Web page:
Release Date: 24th March 2014
I have a cousin called Tim. He teaches European History to American kids. That, to me, kinda fits but 'Tim' as a dance artist's name doesn't really do it. But hey, what's in a name? From Marseille, living in London and called Paris, Tim gets straight down to business with 'Golden Ratio (feat. Georg Levin)' which features pounding drums, throbbing bass and vocals that wouldn't be out of place on a Hot Chip or LCD Soundsystem record. 'Rain (feat. Coco Solid)' has an addictively infectious thrum to it which, when combined with the electro vocals, makes for something quite lovely. Recent single 'Outback, Stones & Vinyl' has what is fast becoming a typical 'Tim Paris' sound with subtly relentless drums and slow building layers of melodies made of electronic and organic instrumentation.
There is an element of prog about Paris' music as he builds tunes up from low hums to gyrating beasts of funky proportions. 'Minireich (feat. Sex Judas and Rupert Cross)' is an 80s industrial disco tune which is disturbingly alluring while 'Disco Ellipse' feels like a dance tune performed using computers that still use floppy discs which gets pretty funky by the time it climaxes. There is a darkly, seductive sensation building within 'Unsung Deaf Hero' that never quite reaches a crescendo as you hope it might but 'The Grip (feat Ben Shemie)' takes things up to another level as the beats insistently march on and you can almost imagine Pink Floyd-esque animation behind the music.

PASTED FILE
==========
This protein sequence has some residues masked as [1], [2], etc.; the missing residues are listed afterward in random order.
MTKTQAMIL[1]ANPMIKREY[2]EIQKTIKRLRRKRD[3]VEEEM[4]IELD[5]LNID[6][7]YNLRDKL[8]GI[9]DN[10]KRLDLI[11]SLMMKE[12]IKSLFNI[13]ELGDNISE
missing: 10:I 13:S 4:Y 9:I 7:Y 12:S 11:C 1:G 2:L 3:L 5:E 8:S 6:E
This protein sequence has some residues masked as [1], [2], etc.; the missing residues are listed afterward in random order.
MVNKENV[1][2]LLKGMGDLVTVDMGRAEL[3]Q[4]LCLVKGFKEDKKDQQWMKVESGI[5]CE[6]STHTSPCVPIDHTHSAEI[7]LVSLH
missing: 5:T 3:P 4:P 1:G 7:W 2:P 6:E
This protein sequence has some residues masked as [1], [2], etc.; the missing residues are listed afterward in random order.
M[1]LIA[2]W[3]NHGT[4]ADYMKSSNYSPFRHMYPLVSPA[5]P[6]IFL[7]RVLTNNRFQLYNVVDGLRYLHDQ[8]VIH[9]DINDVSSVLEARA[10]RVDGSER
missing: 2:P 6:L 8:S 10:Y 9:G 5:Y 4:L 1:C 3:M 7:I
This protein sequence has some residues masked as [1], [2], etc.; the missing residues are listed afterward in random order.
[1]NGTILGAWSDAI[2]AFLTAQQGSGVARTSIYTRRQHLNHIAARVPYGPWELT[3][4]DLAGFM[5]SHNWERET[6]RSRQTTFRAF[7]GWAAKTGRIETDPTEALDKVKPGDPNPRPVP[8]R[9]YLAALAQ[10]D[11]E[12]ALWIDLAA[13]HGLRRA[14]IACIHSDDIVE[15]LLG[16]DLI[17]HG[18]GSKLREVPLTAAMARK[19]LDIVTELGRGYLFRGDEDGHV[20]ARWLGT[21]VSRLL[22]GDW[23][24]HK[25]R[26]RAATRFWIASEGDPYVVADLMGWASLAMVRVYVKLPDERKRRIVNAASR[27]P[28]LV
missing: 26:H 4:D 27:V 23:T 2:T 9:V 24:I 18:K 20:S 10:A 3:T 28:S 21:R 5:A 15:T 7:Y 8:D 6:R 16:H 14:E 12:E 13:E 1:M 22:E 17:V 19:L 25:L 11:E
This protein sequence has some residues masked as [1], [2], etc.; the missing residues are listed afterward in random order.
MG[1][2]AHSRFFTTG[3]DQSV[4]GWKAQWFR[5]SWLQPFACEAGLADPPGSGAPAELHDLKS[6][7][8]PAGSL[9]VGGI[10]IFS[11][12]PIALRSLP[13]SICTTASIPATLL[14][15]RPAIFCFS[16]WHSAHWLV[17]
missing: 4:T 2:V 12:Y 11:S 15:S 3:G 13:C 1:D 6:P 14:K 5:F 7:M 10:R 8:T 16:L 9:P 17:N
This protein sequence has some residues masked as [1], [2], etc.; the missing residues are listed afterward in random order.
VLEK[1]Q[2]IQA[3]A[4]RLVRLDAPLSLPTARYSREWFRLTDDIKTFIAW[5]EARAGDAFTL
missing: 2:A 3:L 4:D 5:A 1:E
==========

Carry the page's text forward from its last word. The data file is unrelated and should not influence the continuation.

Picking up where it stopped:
This album seems to get less like a band and more electro as it evolves which puts Paris in the same part of the Venn diagram as James Murphy or Beck. 'Extreme Nails' is, for me, the stand out track on the album as it combines a dirty, growling bass line with irresistible beats and undulating melodies. Having said that, the punk guitars and heraldic horns that open 'You'll Never Know' are pretty neat and 'Heaven Parking (feat Sex Judas)' could easily be heard drifting from a futuristic monastery where our friend Sex Judas is the grand high priest. The album closes with 'Backseat Reflexion (feat Forrest)' which is an oddly dissonant but nevertheless appealing piece of indie disco that Bloc Party would be proud of. This is the kind of music that should and will be heard wafting out of trendy bars from Hoxton to Barcelona this summer so you had better start practicing your slow hip sway now. Or risk looking like a complete tool.
More information: https://www.facebook.com/djtimparis